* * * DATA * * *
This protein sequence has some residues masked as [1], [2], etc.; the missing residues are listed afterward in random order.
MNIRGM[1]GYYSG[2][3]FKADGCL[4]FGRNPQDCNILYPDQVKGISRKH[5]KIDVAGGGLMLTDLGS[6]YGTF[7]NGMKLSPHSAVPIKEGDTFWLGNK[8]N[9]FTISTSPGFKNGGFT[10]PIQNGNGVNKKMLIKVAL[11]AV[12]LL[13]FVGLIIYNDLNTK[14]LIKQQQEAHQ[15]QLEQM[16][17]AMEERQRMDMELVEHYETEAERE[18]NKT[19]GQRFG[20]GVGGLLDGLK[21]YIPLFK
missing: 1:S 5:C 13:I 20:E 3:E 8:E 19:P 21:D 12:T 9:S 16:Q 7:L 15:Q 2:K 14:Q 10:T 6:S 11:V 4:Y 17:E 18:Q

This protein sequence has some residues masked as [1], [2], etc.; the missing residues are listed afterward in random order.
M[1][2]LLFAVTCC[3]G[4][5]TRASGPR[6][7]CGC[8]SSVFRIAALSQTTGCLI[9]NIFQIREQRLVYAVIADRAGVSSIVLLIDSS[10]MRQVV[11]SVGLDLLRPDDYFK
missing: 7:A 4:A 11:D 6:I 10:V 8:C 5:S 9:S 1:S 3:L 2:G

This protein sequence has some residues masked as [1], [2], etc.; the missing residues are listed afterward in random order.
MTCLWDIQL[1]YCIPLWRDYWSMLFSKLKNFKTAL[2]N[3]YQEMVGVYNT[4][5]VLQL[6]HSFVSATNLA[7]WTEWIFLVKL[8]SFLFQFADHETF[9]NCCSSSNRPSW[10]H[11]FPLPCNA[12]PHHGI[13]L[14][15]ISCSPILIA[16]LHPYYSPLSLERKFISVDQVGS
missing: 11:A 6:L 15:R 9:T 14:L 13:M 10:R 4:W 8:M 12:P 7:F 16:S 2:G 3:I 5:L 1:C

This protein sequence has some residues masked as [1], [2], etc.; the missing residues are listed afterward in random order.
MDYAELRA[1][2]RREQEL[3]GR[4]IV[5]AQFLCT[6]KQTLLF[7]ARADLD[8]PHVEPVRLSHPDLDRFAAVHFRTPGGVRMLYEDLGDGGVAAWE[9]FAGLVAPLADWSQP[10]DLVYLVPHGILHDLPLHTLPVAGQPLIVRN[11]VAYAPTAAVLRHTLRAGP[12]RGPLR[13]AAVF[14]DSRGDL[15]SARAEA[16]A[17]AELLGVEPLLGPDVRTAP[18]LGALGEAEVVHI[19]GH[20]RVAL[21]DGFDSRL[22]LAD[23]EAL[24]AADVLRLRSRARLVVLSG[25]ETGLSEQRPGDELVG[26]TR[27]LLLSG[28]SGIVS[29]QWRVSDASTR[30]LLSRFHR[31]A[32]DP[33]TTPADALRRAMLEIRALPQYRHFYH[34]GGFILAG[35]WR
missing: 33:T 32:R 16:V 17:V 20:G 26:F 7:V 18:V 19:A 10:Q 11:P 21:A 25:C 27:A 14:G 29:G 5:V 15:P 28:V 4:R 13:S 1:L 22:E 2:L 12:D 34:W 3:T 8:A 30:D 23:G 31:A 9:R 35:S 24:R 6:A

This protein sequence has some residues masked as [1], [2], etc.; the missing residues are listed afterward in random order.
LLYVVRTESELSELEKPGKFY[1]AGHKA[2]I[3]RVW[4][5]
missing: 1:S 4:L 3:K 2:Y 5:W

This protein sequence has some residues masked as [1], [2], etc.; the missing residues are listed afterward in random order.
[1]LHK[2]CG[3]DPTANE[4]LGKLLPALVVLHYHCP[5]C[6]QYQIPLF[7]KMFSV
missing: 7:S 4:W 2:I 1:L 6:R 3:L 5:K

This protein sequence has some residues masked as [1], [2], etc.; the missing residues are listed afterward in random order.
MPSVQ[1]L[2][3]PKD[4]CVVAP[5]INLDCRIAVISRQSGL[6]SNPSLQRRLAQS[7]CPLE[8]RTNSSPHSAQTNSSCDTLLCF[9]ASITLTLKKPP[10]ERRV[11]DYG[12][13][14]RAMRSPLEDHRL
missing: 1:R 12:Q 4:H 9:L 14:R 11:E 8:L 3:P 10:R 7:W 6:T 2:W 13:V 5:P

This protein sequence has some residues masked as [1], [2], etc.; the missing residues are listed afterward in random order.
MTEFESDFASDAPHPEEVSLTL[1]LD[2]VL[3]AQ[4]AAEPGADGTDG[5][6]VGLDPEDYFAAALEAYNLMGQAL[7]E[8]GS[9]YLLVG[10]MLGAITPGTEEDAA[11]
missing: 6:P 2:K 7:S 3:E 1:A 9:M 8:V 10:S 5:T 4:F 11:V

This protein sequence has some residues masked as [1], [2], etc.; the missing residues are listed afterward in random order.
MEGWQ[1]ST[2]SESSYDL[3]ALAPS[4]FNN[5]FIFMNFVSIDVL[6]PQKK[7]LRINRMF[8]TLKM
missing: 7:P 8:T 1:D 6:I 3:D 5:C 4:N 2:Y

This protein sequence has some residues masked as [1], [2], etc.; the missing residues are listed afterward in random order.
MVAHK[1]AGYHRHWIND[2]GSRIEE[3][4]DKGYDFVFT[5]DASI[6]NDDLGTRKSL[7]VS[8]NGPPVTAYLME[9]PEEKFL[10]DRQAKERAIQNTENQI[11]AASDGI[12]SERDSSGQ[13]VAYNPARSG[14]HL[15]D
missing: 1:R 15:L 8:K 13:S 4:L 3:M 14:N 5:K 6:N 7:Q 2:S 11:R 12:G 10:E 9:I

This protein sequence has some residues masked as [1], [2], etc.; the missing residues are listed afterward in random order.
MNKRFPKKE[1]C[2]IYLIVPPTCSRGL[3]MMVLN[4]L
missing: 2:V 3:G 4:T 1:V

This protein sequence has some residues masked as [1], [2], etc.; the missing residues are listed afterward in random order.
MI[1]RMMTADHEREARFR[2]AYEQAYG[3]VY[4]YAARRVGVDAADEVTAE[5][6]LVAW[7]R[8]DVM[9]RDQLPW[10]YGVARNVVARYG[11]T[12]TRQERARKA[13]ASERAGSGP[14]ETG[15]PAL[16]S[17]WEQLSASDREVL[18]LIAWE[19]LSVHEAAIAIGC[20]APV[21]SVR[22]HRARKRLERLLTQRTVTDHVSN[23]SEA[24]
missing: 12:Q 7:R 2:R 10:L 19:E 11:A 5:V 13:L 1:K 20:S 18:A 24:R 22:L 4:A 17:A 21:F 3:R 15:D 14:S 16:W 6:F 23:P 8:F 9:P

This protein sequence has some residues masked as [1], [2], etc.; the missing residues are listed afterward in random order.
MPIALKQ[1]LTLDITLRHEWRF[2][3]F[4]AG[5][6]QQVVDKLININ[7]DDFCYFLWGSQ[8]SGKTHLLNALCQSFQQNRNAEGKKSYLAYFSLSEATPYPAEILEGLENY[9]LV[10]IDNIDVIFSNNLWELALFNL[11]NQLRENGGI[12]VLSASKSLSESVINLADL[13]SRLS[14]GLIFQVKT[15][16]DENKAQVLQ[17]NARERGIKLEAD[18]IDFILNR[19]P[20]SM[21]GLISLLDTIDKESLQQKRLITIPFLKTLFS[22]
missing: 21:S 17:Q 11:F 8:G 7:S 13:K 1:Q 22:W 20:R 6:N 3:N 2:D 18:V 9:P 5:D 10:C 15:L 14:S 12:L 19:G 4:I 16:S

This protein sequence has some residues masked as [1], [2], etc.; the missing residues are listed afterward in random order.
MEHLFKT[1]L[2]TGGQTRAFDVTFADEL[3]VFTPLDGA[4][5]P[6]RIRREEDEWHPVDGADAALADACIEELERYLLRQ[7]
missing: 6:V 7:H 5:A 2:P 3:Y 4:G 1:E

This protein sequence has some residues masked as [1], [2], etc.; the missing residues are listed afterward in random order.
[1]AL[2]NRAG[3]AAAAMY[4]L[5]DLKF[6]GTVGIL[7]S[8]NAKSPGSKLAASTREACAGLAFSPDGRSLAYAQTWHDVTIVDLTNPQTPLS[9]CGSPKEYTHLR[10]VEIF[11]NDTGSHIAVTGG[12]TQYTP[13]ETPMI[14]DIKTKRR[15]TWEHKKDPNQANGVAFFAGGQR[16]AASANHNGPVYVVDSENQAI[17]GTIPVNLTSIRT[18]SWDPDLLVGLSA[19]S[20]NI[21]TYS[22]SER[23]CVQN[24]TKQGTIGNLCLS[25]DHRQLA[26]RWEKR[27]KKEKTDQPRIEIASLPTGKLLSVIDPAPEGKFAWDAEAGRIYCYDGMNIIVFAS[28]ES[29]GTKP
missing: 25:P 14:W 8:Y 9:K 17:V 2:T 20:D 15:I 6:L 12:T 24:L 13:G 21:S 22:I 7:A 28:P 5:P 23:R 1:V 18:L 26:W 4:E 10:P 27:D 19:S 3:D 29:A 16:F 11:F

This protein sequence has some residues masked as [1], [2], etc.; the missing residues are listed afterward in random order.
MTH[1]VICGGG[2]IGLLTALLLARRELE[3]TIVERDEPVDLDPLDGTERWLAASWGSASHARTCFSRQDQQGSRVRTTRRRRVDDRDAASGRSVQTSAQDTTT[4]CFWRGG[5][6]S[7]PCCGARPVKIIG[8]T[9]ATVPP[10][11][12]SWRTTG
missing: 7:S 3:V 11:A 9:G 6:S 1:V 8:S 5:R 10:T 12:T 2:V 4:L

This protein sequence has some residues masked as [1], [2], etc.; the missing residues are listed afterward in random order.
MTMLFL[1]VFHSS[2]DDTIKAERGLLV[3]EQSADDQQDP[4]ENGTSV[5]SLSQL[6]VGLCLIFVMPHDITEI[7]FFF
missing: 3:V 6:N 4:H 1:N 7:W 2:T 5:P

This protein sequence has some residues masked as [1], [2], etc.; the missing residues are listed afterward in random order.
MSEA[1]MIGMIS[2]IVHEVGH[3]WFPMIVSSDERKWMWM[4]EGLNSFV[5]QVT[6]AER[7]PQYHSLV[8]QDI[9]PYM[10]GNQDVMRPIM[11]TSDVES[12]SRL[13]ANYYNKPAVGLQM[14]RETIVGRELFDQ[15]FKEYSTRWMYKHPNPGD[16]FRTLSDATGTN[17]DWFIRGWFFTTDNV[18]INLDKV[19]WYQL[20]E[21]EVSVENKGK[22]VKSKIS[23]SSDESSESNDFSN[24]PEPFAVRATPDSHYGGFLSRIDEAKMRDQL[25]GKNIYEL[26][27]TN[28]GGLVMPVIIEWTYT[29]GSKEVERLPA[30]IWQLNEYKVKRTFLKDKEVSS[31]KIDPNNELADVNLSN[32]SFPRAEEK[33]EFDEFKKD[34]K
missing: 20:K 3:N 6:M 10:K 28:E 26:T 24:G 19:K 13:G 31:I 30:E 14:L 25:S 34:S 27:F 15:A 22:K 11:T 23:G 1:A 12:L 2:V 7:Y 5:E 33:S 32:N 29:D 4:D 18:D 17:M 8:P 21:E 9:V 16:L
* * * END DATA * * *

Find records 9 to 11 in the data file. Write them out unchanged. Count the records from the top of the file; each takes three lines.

This protein sequence has some residues masked as [1], [2], etc.; the missing residues are listed afterward in random order.
MEGWQ[1]ST[2]SESSYDL[3]ALAPS[4]FNN[5]FIFMNFVSIDVL[6]PQKK[7]LRINRMF[8]TLKM
missing: 7:P 8:T 1:D 6:I 3:D 5:C 4:N 2:Y

This protein sequence has some residues masked as [1], [2], etc.; the missing residues are listed afterward in random order.
MVAHK[1]AGYHRHWIND[2]GSRIEE[3][4]DKGYDFVFT[5]DASI[6]NDDLGTRKSL[7]VS[8]NGPPVTAYLME[9]PEEKFL[10]DRQAKERAIQNTENQI[11]AASDGI[12]SERDSSGQ[13]VAYNPARSG[14]HL[15]D
missing: 1:R 15:L 8:K 13:S 4:L 3:M 14:N 5:K 6:N 7:Q 2:S 11:R 12:G 10:E 9:I

This protein sequence has some residues masked as [1], [2], etc.; the missing residues are listed afterward in random order.
MNKRFPKKE[1]C[2]IYLIVPPTCSRGL[3]MMVLN[4]L
missing: 2:V 3:G 4:T 1:V